Pullout strength of meniscal repair after cyclic loading: comparison of vertical, horizontal, and oblique suture techniques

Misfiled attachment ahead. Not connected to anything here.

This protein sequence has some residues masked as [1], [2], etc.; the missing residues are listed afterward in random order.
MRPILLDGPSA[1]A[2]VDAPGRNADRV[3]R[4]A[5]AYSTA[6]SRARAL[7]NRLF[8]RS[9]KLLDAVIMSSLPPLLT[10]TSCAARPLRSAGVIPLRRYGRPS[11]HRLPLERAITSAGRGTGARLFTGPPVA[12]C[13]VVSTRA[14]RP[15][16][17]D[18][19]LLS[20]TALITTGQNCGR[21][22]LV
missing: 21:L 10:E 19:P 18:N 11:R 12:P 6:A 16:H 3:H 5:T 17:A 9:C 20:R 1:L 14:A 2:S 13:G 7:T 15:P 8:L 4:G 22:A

Success of meniscal repair with early or immediate motion depends on the ability of the suture fixation to withstand the loads applied. Vertical and horizontal mattress suture techniques were tested using 2-0 Ethibond, and 0-PDS and 1-PDS sutures (Ethicon, Somerville, NJ). Mulberry knot technique was tested with 0-PDS and 1-PDS sutures. Twenty menisci (60 sutures) were tested for each suture material. Sutures were placed 3 to 4 mm from the peripheral edge of the meniscus with double barreled cannulas for vertical and horizontal mattress techniques or a spinal needle for the mulberry knot technique, reproducing clinical techniques of meniscal repair. Mechanical testing of suture fixation was performed to failure at a rate of 10 mm/min on a MTS material testing system (MTS Systems Corp, Minneapolis, MN). Suture pullouts were reported as the load displacement to failure from the inner fragment only, because clinical failure would ensue should a suture pull through the inner fragment of a tear. Vertical mattress technique with 1-PDS suture had significantly greater load to failure than any other combination (P < .05). Analysis of variance showed that the vertical mattress technique had statistically superior pullout strength (P < .0001) compared with the horizontal mattress and mulberry knot techniques, which were statistically similar. There were significant differences (P < .0001) between suture types, with 1-PDS proving best compared with 0-PDS, which was stronger than 2-0 Ethibond. Selection of suture material had the greatest impact on vertical mattress load to failure and was not important to the strength of the other techniques.